Russia is a vast country with some extremely impressive mountainous areas right across the nation. The two most prominent and well known regions are the Caucasus and the Urals and there are some incredible natural phenomena in both.
The tallest mountain in Russia is Mount Elbrus and if fact, this is the tallest mountain in the whole of Europe, standing some 5,642 metres (18,510 feet) on its taller, west summit. Elbrus is in the Caucasus and while some dispute whether it is in Asia or Europe, common consensus brings it down on the European side, thereby qualifying it as the tallest mountain on the continent.
Elbrus is in fact an inactive volcano and it proved a difficult challenge for even the most skilled of the early mountaineers. The first successful ascent was therefore carried out relatively late by an expedition led by Florence Crauford Grove in 1874.
The Urals by comparison
The Grove expedition may have conquered Elbrus after many of Europe’s other formidable peaks had been climbed but the ascent took place some fifty years before the tallest peak in the Urals was even discovered.
Mount Narodnaya dominates the skyline for many miles around but its isolation meant that it wasn’t discovered until 1927. Narodnaya reaches to an impressive level of 1,895 metres (6,217 feet) at its summit and it can be found in the Tyumen Oblast of the country. Outside of the Caucasus range, this is the tallest peak on the European side of Russia but as a climb, it is relatively easy in places.
The north west ascent is by far the easiest and is described as no more than a challenging hike at times. Only with the worst of the weather conditions should you even need crampons. Conversely, the south wall is something of a sheer face and has yet to be conquered.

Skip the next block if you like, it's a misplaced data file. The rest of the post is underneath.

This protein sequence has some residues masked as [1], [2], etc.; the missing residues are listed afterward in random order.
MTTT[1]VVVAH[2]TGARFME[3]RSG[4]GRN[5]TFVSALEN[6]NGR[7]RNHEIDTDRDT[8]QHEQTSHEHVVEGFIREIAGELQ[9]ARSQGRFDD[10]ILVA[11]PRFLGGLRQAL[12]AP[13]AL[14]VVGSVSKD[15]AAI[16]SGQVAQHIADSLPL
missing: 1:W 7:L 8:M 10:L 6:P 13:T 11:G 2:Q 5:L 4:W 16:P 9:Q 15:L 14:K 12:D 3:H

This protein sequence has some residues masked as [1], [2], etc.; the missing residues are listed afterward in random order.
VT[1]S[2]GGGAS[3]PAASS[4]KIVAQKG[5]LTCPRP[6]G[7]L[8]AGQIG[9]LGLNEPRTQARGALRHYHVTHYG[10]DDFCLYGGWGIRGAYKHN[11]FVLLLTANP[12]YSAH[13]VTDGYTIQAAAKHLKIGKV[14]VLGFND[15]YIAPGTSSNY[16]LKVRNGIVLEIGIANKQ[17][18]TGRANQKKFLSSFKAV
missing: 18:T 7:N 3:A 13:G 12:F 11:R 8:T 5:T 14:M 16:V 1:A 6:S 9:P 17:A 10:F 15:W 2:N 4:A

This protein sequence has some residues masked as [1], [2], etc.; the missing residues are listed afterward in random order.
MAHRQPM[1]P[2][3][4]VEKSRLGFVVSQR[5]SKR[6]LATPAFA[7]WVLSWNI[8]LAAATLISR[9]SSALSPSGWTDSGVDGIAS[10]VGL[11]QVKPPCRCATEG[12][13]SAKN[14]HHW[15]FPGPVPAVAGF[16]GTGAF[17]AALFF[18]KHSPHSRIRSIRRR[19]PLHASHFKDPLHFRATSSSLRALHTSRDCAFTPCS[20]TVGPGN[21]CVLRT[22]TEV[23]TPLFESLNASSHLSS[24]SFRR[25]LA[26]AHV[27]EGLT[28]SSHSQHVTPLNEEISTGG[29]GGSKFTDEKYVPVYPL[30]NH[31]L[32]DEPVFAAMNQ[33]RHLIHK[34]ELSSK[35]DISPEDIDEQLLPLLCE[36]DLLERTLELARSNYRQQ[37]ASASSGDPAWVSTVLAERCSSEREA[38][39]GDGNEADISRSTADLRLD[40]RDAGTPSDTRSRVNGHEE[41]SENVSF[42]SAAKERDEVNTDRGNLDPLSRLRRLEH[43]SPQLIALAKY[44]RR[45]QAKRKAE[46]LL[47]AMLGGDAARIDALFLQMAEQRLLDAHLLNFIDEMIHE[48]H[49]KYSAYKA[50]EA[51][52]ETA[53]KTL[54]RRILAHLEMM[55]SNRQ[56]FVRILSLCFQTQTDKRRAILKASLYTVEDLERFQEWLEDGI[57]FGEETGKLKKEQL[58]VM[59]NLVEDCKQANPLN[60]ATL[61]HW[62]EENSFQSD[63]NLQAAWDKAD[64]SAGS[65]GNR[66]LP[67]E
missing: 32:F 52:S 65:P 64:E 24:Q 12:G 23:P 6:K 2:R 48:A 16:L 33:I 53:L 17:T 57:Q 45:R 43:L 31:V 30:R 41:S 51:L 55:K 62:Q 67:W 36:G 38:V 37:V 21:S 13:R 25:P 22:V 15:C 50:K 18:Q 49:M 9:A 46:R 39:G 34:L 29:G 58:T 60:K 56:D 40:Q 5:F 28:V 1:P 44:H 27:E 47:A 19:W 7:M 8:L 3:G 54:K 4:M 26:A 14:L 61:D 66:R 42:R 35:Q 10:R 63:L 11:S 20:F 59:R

While the Urals and the Caucasus dominate any list of Russian mountains, there are in fact over forty distinct mountain ranges in the whole of the country.
These include the Sayan, the Chersky and the Tannu-Ola and while little is known about them outside of Russia itself, there are some very impressive mountains hidden within these ranges.
The Sayan form part of the border between Southern Siberia and North Western Mongolia and they are arguably the most attractive range in the whole of the country. The tallest peak here is Saridag at 11,457 feet.
The Chersky range was named after the Polish explorer Ivan Chersky and although relatively small by comparison with other ranges in Russia, their location in Northern Siberia makes them extremely treacherous.
Only the most experienced of mountaineers would even think about tackling some of the peaks in the Chersky range which includes Peak Pobeda, which is the tallest here at just over 3,000 metres.
With it being so vast, Russia is home to some incredible natural scenery and the many and varied mountain ranges sum that situation up rather nicely. If you aren’t in a position to tackle any of the peaks, the regions are still worth visiting in order just to soak up the magnificence of some of the mountains in question.